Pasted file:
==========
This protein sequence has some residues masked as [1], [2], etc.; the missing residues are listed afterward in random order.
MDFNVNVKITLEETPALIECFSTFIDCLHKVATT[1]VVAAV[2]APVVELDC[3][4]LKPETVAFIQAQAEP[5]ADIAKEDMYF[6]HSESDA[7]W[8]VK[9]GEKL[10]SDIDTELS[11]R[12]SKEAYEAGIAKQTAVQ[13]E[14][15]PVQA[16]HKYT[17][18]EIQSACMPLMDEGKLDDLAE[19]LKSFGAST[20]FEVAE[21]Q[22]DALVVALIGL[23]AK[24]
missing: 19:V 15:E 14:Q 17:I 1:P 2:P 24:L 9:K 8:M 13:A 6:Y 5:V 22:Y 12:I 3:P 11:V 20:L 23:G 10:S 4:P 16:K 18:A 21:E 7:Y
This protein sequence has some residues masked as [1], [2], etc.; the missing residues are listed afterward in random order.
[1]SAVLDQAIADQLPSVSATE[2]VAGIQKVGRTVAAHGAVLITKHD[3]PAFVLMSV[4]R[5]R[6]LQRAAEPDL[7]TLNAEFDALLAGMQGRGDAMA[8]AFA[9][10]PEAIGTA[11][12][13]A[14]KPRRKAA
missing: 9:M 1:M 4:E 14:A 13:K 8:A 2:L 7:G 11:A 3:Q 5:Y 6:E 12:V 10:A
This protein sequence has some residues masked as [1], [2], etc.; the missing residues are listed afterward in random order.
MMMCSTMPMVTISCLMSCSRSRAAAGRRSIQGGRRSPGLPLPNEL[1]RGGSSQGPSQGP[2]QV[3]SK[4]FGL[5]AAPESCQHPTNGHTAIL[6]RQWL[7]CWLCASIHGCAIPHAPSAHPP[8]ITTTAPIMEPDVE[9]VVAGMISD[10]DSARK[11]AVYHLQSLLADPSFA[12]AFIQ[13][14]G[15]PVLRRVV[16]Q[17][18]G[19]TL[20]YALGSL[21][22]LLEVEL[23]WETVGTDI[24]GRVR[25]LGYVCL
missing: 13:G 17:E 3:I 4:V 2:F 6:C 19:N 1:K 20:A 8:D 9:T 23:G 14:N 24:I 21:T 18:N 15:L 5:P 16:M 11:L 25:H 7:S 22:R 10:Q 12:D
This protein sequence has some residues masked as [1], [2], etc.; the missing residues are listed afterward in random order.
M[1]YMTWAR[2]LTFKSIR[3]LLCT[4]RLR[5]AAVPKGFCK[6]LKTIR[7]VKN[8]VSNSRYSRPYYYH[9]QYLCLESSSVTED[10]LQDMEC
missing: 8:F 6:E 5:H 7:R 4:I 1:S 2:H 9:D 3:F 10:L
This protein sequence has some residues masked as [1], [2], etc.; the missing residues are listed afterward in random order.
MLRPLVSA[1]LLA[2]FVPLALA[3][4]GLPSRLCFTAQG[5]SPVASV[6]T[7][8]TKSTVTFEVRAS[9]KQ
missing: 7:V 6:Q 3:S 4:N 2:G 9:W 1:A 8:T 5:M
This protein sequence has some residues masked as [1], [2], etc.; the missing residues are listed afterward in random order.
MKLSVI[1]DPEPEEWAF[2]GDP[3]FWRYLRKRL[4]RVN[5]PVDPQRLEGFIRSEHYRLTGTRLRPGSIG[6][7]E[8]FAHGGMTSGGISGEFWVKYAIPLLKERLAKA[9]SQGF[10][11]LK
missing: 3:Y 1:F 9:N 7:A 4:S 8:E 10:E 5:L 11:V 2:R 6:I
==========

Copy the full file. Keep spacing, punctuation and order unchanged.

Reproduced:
This protein sequence has some residues masked as [1], [2], etc.; the missing residues are listed afterward in random order.
MDFNVNVKITLEETPALIECFSTFIDCLHKVATT[1]VVAAV[2]APVVELDC[3][4]LKPETVAFIQAQAEP[5]ADIAKEDMYF[6]HSESDA[7]W[8]VK[9]GEKL[10]SDIDTELS[11]R[12]SKEAYEAGIAKQTAVQ[13]E[14][15]PVQA[16]HKYT[17][18]EIQSACMPLMDEGKLDDLAE[19]LKSFGAST[20]FEVAE[21]Q[22]DALVVALIGL[23]AK[24]
missing: 19:V 15:E 14:Q 17:I 1:P 2:P 24:L 9:K 8:M 13:A 6:Y 5:V 22:Y 12:I 3:P 11:V 20:L 23:G 10:S 4:P 16:K 18:A 21:E 7:Y
This protein sequence has some residues masked as [1], [2], etc.; the missing residues are listed afterward in random order.
[1]SAVLDQAIADQLPSVSATE[2]VAGIQKVGRTVAAHGAVLITKHD[3]PAFVLMSV[4]R[5]R[6]LQRAAEPDL[7]TLNAEFDALLAGMQGRGDAMA[8]AFA[9][10]PEAIGTA[11][12][13]A[14]KPRRKAA
missing: 9:M 1:M 4:E 14:A 13:K 8:A 2:L 7:G 11:A 3:Q 5:Y 6:E 12:V 10:A
This protein sequence has some residues masked as [1], [2], etc.; the missing residues are listed afterward in random order.
MMMCSTMPMVTISCLMSCSRSRAAAGRRSIQGGRRSPGLPLPNEL[1]RGGSSQGPSQGP[2]QV[3]SK[4]FGL[5]AAPESCQHPTNGHTAIL[6]RQWL[7]CWLCASIHGCAIPHAPSAHPP[8]ITTTAPIMEPDVE[9]VVAGMISD[10]DSARK[11]AVYHLQSLLADPSFA[12]AFIQ[13][14]G[15]PVLRRVV[16]Q[17][18]G[19]TL[20]YALGSL[21][22]LLEVEL[23]WETVGTDI[24]GRVR[25]LGYVCL
missing: 13:G 17:E 3:I 4:V 2:F 6:C 19:N 1:K 20:A 8:D 9:T 23:G 14:N 24:I 21:T 18:N 15:L 5:P 16:M 11:L 25:H 7:S 22:R 10:Q 12:D
This protein sequence has some residues masked as [1], [2], etc.; the missing residues are listed afterward in random order.
M[1]YMTWAR[2]LTFKSIR[3]LLCT[4]RLR[5]AAVPKGFCK[6]LKTIR[7]VKN[8]VSNSRYSRPYYYH[9]QYLCLESSSVTED[10]LQDMEC
missing: 8:F 6:E 5:H 7:R 4:I 1:S 2:H 9:D 3:F 10:L
This protein sequence has some residues masked as [1], [2], etc.; the missing residues are listed afterward in random order.
MLRPLVSA[1]LLA[2]FVPLALA[3][4]GLPSRLCFTAQG[5]SPVASV[6]T[7][8]TKSTVTFEVRAS[9]KQ
missing: 7:V 6:Q 3:S 4:N 2:G 9:W 1:A 8:T 5:M
This protein sequence has some residues masked as [1], [2], etc.; the missing residues are listed afterward in random order.
MKLSVI[1]DPEPEEWAF[2]GDP[3]FWRYLRKRL[4]RVN[5]PVDPQRLEGFIRSEHYRLTGTRLRPGSIG[6][7]E[8]FAHGGMTSGGISGEFWVKYAIPLLKERLAKA[9]SQGF[10][11]LK
missing: 3:Y 1:F 9:N 7:A 4:S 8:E 10:E 5:L 11:V 2:R 6:I